A question of life and death
Stillbirths – the death of a baby before or during delivery – are at worrisome levels in Zimbabwe. The country was shaken last July when seven infants were stillborn in a single night in Harare Central Hospital. A staff doctor, Peter Magombeyi, tweeted a photo of the babies wrapped in green cloth, with the message: "We have been robbed of our future, including our unborn babies. Please stop the looting."
Comprehensive statistics on stillbirths in Zimbabwe are elusive, but several academic studies show the extent of the problem. For example, a 2018 study by Solwayo Ngwenya at Mpilo Central Hospital in Bulawayo, Zimbabwe’s second largest city, finds a stillbirth rate there of 30.5 per 1,000 births in 2016.
Shingairai A. Feresu, who had done a study about stillbirths at Harare Maternity Hospital in 2005, estimates a country-wide stillbirth rate of 33 per 1,000 births. According to her, poor prenatal care is to blame for the high rates. “There is a need to improve quality of care and access to emergency care during labour and delivery,” Feresu says.
Zimbabwe is no exception. An October 2020 Unicef study titled “A neglected tragedy: The global burden of stillbirths” reports that worldwide almost 2 million babies are stillborn every year. About 84 % of these cases are in low- and lower-middle-income countries. “A majority of stillbirths could have been prevented with high quality monitoring, proper antenatal care and a skilled birth attendant,” Unicef says.
Yet these services are scarce in Zimbabwe. The country has seen a wave of strikes by doctors and nurses, and its hospitals have persistent shortages of medical materials and equipment. Hospitals and doctors are failing to detect and treat even relatively simple conditions that contribute to stillbirths.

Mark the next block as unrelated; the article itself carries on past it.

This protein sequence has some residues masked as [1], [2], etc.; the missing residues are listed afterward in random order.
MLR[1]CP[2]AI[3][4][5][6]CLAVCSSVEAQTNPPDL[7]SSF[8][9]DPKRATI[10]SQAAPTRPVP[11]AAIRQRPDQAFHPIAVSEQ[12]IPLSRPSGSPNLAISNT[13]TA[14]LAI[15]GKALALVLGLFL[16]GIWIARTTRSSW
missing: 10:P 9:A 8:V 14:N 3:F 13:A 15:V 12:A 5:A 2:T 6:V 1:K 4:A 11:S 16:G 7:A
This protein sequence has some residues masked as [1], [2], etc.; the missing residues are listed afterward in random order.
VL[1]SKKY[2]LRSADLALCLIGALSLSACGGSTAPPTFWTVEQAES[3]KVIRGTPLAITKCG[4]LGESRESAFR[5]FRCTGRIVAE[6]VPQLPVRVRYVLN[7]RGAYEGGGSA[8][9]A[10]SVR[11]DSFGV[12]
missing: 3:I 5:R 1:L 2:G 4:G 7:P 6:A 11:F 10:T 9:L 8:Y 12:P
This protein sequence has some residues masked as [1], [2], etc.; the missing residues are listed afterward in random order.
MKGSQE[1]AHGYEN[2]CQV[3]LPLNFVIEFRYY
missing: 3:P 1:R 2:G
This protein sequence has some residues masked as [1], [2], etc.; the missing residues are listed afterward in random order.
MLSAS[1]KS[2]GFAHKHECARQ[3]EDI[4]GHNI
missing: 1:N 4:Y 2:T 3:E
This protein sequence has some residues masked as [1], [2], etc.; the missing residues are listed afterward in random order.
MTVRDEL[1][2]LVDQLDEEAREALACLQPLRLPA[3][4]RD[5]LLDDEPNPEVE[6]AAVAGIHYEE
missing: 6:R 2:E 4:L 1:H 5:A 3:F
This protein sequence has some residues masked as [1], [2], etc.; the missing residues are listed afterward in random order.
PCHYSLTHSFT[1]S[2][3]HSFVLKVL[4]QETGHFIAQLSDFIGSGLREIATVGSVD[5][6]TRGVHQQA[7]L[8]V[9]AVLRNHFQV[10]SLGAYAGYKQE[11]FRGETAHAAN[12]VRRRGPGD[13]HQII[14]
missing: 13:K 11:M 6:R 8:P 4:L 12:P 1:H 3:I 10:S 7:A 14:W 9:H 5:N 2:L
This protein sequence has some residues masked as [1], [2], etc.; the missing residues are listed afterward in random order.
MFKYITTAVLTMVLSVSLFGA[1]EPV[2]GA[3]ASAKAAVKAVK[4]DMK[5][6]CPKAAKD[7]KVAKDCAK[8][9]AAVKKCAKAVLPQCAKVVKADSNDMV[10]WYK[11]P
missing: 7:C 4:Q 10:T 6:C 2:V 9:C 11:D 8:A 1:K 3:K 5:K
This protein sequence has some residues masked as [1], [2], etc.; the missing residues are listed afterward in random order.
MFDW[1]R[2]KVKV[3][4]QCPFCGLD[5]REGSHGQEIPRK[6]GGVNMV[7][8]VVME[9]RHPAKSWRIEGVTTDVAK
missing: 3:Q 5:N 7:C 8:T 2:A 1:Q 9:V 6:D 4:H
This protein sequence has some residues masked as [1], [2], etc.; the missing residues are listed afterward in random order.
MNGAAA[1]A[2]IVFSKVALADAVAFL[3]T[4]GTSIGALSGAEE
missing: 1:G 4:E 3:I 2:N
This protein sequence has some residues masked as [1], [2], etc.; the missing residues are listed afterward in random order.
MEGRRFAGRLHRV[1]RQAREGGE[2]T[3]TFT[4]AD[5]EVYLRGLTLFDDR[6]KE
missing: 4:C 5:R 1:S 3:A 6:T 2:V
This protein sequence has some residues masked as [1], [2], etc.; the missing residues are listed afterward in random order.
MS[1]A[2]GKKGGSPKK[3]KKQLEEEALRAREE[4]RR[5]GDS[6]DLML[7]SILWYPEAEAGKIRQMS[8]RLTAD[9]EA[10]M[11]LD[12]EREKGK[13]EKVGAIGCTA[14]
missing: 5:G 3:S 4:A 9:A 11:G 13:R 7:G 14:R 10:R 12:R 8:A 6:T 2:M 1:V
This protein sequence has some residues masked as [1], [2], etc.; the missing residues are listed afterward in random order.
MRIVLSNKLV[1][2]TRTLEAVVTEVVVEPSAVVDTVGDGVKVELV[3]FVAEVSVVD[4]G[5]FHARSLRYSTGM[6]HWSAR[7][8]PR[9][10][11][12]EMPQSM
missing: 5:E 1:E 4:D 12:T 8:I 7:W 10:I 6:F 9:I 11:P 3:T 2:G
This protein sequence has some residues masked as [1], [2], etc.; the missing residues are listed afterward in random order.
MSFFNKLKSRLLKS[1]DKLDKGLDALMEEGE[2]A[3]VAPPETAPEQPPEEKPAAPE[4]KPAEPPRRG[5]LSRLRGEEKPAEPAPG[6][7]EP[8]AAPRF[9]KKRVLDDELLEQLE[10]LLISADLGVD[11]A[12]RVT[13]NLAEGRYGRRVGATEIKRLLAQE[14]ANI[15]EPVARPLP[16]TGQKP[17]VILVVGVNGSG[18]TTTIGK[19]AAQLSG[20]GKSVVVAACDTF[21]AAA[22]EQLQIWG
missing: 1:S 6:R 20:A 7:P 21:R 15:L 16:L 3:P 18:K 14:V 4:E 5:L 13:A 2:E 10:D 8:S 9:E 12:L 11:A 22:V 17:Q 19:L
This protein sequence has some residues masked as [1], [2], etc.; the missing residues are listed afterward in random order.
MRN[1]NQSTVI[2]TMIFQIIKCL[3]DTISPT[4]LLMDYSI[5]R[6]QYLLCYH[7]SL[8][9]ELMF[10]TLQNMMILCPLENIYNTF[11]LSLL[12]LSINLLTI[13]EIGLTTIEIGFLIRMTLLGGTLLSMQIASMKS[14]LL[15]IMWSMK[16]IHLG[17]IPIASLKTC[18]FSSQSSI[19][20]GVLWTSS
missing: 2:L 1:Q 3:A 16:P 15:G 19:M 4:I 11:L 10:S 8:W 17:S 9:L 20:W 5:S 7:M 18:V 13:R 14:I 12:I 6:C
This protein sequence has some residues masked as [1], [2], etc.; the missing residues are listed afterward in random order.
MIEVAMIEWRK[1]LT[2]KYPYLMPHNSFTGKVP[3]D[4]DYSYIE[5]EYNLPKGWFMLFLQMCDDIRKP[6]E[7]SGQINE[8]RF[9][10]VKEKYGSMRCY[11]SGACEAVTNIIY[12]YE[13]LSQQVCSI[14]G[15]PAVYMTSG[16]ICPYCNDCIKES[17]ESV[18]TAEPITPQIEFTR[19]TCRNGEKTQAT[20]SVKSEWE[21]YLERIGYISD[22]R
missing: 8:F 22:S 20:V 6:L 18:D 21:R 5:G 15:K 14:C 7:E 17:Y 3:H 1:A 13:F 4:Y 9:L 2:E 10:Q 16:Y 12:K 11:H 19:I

One such condition is maternal high blood pressure. Pregnancy-Induced Hypertension (PIH) is responsible for many stillbirths, says Marylin Chatsi, a midwife at a public hospital in Harare. “PIH is also contributing to mothers dying during those stillbirths.”
The government, meanwhile, is moving to transfer doctors’ and nurses’ employment to the Defense Forces Service Commission, a uniformed forces service agency, to make it more difficult for them to strike again. This will backfire, says Harare-based nurse Millicent Dewure. “We will work, but the attention we give to expecting mothers will be haphazard as long as we know that we won’t be free to show our displeasure through protests or strikes.”
Pregnant women are caught in the administrative crossfire. “I’m in my fourth month of pregnancy and already my fears are growing,” says Nobuhle Dlela, 25, who has had six stillbirths. “It disturbs me a lot.”
Jeffrey Moyo is a journalist in Zimbabwe.